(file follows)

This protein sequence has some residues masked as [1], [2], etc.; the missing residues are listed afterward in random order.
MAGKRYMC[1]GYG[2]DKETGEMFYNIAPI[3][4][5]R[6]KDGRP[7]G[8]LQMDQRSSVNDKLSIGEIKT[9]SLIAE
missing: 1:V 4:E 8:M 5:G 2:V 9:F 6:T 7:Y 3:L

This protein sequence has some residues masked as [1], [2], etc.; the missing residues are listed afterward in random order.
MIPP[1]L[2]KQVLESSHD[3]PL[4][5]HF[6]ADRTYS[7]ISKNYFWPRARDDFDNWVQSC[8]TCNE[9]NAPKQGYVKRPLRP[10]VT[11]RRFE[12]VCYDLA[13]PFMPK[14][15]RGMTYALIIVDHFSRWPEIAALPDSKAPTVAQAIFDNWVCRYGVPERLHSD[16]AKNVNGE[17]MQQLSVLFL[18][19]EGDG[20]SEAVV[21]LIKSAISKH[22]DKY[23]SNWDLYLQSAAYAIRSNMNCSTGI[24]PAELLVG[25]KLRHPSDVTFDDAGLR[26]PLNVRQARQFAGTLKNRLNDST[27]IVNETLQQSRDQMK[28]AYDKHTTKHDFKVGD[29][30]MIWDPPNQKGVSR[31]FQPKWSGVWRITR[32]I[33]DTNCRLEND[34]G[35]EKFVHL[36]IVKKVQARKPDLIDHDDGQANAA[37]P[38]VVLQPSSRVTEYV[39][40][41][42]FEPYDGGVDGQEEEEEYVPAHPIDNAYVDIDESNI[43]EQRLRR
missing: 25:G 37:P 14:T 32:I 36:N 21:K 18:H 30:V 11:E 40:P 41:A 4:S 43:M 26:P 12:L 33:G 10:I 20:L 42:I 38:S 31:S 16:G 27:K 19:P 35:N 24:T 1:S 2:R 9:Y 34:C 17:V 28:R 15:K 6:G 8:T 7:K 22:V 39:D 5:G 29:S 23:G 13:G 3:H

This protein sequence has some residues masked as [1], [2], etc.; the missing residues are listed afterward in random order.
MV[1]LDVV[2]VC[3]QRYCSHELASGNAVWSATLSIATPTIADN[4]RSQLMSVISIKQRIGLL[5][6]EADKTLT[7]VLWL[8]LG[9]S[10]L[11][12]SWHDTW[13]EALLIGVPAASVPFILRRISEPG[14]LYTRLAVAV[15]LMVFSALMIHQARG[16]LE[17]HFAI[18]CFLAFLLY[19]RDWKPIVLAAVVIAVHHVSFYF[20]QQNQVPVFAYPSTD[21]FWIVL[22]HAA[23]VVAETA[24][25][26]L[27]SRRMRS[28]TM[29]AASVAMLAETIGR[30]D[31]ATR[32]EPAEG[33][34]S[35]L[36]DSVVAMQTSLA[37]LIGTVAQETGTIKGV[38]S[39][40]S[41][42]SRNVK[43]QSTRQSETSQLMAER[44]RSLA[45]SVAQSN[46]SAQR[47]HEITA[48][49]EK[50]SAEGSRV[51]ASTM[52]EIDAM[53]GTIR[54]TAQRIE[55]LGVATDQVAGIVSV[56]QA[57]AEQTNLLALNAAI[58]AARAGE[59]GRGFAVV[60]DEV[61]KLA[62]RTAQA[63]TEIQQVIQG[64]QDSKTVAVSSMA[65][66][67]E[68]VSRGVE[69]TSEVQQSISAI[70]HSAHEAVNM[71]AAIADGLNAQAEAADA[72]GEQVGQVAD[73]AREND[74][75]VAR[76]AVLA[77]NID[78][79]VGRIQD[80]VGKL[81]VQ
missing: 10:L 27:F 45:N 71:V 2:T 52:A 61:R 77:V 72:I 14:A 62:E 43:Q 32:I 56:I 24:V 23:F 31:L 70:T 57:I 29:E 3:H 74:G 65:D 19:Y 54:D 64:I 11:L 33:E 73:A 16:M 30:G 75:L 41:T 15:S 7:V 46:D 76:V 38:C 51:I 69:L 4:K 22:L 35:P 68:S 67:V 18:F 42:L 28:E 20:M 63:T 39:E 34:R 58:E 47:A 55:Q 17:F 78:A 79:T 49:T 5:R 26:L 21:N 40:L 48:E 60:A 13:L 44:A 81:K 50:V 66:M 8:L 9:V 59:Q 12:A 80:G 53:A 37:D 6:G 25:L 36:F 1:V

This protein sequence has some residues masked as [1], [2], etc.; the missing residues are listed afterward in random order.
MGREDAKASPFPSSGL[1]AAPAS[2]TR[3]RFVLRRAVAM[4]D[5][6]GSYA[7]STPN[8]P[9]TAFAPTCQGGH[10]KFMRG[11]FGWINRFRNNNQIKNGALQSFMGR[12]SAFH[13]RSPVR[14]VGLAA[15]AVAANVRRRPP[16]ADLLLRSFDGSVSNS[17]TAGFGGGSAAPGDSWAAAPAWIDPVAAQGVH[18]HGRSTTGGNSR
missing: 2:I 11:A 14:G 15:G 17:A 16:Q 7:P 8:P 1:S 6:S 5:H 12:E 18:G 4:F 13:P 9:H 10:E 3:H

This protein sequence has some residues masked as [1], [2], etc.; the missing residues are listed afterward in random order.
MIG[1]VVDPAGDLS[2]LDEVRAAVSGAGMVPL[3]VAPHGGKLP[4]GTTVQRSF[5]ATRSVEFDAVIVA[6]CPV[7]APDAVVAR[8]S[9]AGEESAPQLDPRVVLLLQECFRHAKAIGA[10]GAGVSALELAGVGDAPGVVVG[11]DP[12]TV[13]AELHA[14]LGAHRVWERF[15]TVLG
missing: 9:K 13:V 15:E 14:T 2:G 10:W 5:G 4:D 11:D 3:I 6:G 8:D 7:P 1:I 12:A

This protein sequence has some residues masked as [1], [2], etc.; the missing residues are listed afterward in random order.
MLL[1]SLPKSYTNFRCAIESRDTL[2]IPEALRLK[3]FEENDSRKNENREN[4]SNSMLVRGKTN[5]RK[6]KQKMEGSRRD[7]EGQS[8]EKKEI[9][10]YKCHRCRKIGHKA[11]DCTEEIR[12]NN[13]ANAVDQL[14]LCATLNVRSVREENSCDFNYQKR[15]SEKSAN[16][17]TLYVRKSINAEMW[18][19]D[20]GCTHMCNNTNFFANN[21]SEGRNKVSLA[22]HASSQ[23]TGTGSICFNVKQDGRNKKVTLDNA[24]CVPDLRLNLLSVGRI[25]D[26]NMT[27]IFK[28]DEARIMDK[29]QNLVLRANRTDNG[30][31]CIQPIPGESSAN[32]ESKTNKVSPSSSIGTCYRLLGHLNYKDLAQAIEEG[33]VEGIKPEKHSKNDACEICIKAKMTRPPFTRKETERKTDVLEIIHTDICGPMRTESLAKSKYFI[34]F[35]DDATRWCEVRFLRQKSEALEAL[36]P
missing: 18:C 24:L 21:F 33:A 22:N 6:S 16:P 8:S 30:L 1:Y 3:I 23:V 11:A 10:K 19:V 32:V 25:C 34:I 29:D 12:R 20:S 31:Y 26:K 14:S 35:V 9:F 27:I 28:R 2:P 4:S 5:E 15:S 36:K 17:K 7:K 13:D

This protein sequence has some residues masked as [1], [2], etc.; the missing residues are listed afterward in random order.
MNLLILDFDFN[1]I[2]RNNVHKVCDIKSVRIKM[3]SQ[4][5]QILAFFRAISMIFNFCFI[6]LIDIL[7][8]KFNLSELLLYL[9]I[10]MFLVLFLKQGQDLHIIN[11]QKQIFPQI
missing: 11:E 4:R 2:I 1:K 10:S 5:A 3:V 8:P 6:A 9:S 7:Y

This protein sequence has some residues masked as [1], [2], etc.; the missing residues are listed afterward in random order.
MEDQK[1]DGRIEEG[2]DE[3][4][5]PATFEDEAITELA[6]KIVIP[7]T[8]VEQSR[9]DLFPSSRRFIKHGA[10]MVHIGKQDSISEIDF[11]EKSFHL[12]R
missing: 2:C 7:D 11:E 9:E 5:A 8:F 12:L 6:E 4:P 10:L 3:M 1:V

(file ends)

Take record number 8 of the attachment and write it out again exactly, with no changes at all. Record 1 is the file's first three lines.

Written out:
This protein sequence has some residues masked as [1], [2], etc.; the missing residues are listed afterward in random order.
MEDQK[1]DGRIEEG[2]DE[3][4][5]PATFEDEAITELA[6]KIVIP[7]T[8]VEQSR[9]DLFPSSRRFIKHGA[10]MVHIGKQDSISEIDF[11]EKSFHL[12]R
missing: 2:C 7:D 11:E 9:E 5:A 8:F 12:L 6:E 4:P 10:L 3:M 1:V